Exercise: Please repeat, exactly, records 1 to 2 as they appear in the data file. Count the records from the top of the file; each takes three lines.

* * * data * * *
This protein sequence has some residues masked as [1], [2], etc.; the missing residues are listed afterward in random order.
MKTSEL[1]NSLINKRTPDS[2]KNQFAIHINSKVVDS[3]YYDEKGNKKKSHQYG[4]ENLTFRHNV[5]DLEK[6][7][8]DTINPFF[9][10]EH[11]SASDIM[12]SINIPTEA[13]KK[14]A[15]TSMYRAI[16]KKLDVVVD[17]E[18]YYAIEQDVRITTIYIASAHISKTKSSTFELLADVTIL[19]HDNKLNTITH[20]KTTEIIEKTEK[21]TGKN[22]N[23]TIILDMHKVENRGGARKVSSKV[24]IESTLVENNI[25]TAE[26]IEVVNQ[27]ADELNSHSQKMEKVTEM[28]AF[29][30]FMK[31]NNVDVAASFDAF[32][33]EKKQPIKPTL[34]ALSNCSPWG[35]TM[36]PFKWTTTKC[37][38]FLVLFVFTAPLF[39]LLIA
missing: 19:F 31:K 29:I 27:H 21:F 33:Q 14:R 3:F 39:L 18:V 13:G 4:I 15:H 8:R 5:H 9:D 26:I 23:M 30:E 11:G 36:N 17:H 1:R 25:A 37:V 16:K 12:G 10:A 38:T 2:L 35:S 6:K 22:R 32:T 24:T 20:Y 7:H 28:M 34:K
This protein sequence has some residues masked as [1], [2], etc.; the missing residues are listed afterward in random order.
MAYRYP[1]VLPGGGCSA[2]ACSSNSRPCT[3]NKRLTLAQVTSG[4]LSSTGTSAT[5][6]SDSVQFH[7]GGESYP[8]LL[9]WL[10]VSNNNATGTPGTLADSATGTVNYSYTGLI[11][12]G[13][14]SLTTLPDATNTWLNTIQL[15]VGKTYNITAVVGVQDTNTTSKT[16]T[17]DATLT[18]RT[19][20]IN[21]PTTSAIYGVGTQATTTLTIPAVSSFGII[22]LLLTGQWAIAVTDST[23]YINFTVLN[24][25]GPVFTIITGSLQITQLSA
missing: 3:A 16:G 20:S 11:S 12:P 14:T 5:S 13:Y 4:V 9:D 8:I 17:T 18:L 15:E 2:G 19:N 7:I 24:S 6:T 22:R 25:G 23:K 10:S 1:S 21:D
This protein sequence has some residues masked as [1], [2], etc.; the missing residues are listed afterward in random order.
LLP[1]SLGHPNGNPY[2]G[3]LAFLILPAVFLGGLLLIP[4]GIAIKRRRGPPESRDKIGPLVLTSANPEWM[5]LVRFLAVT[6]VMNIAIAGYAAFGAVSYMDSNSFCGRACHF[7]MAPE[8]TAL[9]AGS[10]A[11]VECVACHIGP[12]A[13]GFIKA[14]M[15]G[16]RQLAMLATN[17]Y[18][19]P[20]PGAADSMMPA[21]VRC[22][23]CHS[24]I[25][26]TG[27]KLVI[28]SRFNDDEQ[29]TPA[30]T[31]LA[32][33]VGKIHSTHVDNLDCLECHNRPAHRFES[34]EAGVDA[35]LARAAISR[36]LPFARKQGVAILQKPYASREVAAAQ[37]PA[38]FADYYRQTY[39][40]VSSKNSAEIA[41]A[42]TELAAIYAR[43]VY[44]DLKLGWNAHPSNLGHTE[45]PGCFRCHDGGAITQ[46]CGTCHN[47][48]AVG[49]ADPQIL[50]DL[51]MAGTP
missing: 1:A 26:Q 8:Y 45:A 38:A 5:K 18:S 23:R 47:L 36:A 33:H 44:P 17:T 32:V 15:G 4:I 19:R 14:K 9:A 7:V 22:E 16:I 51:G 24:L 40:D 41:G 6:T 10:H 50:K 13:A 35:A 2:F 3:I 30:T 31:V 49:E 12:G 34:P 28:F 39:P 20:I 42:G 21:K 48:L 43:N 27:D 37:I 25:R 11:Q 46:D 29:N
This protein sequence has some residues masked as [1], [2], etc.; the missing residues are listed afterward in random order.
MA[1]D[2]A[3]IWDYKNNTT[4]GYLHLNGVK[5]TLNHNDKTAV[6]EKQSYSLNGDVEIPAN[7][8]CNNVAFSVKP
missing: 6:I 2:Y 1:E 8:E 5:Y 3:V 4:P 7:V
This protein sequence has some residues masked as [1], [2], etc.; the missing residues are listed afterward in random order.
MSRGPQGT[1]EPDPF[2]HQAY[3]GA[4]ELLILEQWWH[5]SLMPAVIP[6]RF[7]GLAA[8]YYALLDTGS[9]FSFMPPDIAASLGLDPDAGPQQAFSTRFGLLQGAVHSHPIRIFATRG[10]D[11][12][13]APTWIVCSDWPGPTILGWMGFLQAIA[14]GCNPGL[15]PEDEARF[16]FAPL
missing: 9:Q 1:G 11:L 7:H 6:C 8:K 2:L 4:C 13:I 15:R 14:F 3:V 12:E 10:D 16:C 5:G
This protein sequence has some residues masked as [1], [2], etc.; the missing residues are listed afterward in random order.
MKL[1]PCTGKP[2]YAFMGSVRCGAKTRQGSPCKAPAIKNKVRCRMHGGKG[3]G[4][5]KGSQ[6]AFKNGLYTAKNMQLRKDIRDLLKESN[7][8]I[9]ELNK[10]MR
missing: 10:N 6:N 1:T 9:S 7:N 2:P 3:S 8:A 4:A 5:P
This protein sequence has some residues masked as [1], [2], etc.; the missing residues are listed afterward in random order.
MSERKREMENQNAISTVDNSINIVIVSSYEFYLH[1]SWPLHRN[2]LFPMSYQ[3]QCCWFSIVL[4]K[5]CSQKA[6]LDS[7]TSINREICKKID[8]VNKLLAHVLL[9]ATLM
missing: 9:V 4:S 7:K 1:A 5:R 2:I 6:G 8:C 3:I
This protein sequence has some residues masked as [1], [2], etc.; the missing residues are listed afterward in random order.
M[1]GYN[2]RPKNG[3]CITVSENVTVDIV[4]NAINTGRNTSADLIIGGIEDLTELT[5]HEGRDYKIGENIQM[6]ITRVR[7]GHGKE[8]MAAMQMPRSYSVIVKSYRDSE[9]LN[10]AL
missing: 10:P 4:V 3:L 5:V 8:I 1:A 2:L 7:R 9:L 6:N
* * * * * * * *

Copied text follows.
This protein sequence has some residues masked as [1], [2], etc.; the missing residues are listed afterward in random order.
MKTSEL[1]NSLINKRTPDS[2]KNQFAIHINSKVVDS[3]YYDEKGNKKKSHQYG[4]ENLTFRHNV[5]DLEK[6][7][8]DTINPFF[9][10]EH[11]SASDIM[12]SINIPTEA[13]KK[14]A[15]TSMYRAI[16]KKLDVVVD[17]E[18]YYAIEQDVRITTIYIASAHISKTKSSTFELLADVTIL[19]HDNKLNTITH[20]KTTEIIEKTEK[21]TGKN[22]N[23]TIILDMHKVENRGGARKVSSKV[24]IESTLVENNI[25]TAE[26]IEVVNQ[27]ADELNSHSQKMEKVTEM[28]AF[29][30]FMK[31]NNVDVAASFDAF[32][33]EKKQPIKPTL[34]ALSNCSPWG[35]TM[36]PFKWTTTKC[37][38]FLVLFVFTAPLF[39]LLIA
missing: 19:F 31:K 29:I 27:H 21:F 33:Q 14:R 3:F 39:L 18:V 13:G 4:I 15:H 8:R 5:H 9:D 26:I 23:M 30:E 11:G 36:N 17:H 1:R 25:A 37:V 16:K 12:G 10:A 38:T 2:L 35:S 6:K 22:R 32:T 24:T 20:Y 7:H 28:M 34:K
This protein sequence has some residues masked as [1], [2], etc.; the missing residues are listed afterward in random order.
MAYRYP[1]VLPGGGCSA[2]ACSSNSRPCT[3]NKRLTLAQVTSG[4]LSSTGTSAT[5][6]SDSVQFH[7]GGESYP[8]LL[9]WL[10]VSNNNATGTPGTLADSATGTVNYSYTGLI[11][12]G[13][14]SLTTLPDATNTWLNTIQL[15]VGKTYNITAVVGVQDTNTTSKT[16]T[17]DATLT[18]RT[19][20]IN[21]PTTSAIYGVGTQATTTLTIPAVSSFGII[22]LLLTGQWAIAVTDST[23]YINFTVLN[24][25]GPVFTIITGSLQITQLSA
missing: 3:A 16:G 20:S 11:S 12:P 14:T 5:S 13:Y 4:V 9:D 8:I 17:T 18:L 15:E 2:G 19:N 7:I 24:S 6:T 22:R 25:G 23:K 10:S 1:S 21:D